How Game & Watch: The Legend of Zelda Showcases the Franchise’s Best Innovations

Nintendo's new Game & Watch: The Legend of Zelda device is the perfect chance to revisit this franchise and appreciate how its innovations have changed gaming.

Game and Watch: The Legend of Zelda
Photo: Nintendo

This article is presented by Nintendo.

With Nintendo reviving its classic line of portable Game & Watch handhelds last year in honor of Super Mario’s 35th anniversary, it was only fair to give The Legend of Zelda the same treatment. Sure, we’ve had the pleasure of celebrating that franchise this year with the launch of Skyward Sword HD for the Nintendo Switch and Ocarina of Time joining the Nintendo Switch Online Expansion Pack’s lineup, but why stop there? The new Game & Watch: The Legend of Zelda is an ideal way to honor this series’ legacy.

The Game & Watch features The Legend of Zelda, Zelda II: The Adventure of Link, and The Legend of Zelda: Link’s Awakening all bundled into one fantastic device. Before you dive back into these legendary journeys, though, let’s take a little time to celebrate this series ourselves by highlighting just a few of the ways those classic games and this format expertly demonstrate just how far these adventures have come and how this franchise has contributed to the evolution of gaming.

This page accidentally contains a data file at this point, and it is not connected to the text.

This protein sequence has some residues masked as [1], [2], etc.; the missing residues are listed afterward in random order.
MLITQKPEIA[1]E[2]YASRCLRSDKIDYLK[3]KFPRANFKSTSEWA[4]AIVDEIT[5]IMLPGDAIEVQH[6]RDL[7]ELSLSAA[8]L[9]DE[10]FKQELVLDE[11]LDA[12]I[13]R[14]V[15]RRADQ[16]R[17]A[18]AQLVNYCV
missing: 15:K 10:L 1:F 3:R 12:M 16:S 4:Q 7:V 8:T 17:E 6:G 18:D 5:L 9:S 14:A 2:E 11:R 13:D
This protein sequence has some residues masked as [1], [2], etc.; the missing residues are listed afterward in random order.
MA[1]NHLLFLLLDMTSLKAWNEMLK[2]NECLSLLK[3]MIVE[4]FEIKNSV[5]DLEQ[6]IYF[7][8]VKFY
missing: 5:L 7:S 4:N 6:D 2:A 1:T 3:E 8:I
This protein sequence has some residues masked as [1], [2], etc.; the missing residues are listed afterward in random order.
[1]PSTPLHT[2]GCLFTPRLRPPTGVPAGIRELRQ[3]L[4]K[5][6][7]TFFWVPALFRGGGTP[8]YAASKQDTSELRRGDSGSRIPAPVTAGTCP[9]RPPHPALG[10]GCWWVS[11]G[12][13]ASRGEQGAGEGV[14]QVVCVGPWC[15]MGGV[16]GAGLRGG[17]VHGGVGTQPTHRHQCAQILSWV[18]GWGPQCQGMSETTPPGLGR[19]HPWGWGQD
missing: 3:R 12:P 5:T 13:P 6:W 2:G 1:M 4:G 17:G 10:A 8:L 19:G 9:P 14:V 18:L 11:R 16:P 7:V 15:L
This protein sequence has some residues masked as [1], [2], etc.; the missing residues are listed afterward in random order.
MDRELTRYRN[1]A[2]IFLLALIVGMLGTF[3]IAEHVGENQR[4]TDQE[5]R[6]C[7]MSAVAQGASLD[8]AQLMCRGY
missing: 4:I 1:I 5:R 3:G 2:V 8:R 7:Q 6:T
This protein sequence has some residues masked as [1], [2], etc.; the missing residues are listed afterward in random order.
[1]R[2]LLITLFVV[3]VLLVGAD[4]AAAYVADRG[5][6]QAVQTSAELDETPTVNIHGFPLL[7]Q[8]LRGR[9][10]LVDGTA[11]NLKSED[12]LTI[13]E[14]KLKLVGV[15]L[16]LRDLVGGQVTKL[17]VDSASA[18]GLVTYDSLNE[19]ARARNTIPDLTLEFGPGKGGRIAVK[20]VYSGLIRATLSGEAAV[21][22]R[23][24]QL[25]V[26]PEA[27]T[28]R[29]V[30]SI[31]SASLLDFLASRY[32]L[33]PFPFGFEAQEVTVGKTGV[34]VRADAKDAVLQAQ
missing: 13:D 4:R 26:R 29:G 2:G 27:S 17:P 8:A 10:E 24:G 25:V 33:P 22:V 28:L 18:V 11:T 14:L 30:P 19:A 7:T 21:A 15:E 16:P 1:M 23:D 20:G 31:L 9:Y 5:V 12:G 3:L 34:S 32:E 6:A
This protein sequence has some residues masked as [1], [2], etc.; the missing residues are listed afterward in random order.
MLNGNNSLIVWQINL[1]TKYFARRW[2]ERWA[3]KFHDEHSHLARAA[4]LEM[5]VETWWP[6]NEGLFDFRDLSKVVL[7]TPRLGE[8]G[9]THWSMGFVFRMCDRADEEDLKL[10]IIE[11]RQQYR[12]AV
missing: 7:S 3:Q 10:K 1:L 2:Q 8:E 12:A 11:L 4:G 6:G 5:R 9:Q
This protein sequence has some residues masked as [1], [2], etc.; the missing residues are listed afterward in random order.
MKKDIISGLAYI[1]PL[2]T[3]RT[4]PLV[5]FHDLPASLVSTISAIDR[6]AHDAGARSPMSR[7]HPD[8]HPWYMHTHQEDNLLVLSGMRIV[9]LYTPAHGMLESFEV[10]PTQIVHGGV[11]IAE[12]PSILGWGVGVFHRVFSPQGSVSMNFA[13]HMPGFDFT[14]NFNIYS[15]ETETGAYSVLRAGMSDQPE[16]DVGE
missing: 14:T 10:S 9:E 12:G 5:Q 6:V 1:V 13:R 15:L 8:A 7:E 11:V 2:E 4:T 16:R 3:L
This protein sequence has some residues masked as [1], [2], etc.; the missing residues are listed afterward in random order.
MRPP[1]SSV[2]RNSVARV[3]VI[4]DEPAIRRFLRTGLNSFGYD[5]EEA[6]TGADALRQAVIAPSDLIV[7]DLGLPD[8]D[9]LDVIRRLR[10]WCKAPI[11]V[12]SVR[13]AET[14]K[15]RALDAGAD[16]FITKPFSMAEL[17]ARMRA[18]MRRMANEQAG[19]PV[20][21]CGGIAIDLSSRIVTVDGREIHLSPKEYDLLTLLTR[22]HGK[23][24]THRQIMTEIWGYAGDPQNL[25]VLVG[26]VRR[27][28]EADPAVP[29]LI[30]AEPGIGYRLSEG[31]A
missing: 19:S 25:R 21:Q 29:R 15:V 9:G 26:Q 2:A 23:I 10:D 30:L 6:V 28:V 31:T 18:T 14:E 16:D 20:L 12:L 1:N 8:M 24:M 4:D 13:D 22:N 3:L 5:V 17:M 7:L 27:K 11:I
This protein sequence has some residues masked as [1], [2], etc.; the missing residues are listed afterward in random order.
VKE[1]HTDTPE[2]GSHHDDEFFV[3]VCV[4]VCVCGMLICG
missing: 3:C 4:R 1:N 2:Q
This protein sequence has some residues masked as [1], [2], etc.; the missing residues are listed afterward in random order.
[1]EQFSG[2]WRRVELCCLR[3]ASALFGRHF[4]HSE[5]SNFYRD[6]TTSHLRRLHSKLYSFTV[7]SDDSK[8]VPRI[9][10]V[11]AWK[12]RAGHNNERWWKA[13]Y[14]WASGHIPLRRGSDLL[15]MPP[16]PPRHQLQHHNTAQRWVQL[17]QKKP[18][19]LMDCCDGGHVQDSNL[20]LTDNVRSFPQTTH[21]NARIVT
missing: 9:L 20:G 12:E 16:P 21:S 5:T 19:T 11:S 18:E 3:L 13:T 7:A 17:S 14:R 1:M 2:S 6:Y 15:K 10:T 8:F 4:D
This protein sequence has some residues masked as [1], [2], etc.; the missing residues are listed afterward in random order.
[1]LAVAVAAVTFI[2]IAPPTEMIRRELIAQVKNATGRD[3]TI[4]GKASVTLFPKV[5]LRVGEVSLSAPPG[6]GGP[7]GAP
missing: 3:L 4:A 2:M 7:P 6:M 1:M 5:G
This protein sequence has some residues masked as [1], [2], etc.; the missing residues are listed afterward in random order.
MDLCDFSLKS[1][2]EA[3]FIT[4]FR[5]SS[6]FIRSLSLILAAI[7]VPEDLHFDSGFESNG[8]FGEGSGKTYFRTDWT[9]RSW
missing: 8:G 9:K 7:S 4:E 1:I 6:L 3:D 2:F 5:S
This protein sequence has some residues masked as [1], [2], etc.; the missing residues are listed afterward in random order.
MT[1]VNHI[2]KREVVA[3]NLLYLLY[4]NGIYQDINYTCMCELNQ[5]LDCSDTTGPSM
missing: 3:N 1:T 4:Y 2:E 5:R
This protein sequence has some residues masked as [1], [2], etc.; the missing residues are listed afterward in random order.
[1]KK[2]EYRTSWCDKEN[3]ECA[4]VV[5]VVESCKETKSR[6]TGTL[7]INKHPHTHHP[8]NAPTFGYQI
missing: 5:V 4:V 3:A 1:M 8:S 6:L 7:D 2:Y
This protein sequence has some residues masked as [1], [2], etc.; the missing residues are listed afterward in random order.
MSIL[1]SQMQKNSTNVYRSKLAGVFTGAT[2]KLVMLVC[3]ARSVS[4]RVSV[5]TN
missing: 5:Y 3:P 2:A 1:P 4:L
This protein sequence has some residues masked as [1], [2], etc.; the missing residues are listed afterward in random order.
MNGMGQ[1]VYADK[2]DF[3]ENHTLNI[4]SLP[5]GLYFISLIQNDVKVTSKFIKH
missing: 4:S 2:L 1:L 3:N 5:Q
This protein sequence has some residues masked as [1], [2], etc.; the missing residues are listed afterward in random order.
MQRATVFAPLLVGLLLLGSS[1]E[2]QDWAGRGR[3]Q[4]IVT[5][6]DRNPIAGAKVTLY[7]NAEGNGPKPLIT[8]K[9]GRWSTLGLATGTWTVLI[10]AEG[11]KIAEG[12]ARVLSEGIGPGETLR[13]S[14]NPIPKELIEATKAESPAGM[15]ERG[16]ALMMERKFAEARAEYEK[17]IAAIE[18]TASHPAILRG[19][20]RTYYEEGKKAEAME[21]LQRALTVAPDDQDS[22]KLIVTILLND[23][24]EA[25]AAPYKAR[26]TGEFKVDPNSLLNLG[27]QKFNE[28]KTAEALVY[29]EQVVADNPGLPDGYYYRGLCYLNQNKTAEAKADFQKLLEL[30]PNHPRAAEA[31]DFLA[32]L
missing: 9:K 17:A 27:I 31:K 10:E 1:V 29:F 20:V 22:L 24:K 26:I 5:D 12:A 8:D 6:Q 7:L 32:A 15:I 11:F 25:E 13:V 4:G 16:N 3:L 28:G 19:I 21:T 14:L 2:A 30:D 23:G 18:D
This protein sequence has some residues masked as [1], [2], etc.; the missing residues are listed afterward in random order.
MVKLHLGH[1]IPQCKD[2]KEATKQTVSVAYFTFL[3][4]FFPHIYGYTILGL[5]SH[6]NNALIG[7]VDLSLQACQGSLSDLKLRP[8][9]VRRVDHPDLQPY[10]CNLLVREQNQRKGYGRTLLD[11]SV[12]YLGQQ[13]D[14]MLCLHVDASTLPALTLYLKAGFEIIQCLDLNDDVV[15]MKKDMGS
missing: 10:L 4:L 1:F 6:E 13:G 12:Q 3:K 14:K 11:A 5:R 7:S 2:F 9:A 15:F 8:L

The Legend of Zelda: An Epic Fantasy Adventure Created Using Simple Technology

Originally released in 1986 for the Famicom Disk System before arriving on the Nintendo Entertainment System a year later, it’s easy to take the interactive magic found in the very first The Legend of Zelda for granted. Played from a top-down view, it was your job to progress through a diverse overworld in search of the scattered pieces of the Triforce. By the journey’s end, you will have rescued Princess Zelda from the villainous Ganondorf and brought peace to the kingdom of Hyrule. Such in-depth storytelling and lore were truly innovative in the late ’80s and perfectly represent just how ambitious that title truly was despite its technological limitations. 

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Are The Legend of Zelda’s graphics relatively quaint today? Yes, but revisiting it 35 years later, one can still appreciate the game’s unique environmental design filled with castles, beaches, waterfalls, and high-fantasy trimmings. The Legend of Zelda represented a huge leap over the choice-based text adventures players had to rely on in years prior if they wished to replicate a grand fantasy adventure like The Lord of the Rings

The Legend of Zelda was a sword-and-sorcery journey that looked as grand and epic in scope as the best fantasy tales, and it remains the foundation that almost every other Zelda game has been built upon ever since. In many ways, it also laid the groundwork for the next 35 years of gaming by raising our expectations and changing the conversation about what a video game could be.

Sequels to successful games typically played it safe back in the day. That was certainly not the case for The Legend of Zelda, though, as its follow-up, Zelda II: The Adventure of Link, incorporated a 2D plane perspective and placed greater emphasis on RPG elements. Such a stark change did nothing to dampen the second outing’s thrills, but it did let fans know that not every entry in this series would play out quite the same. It was a bold approach that still defines the spirit of the franchise all these years later, as seen by the striking differences between 2011’s Skyward Sword and 2017’s Breath of the Wild.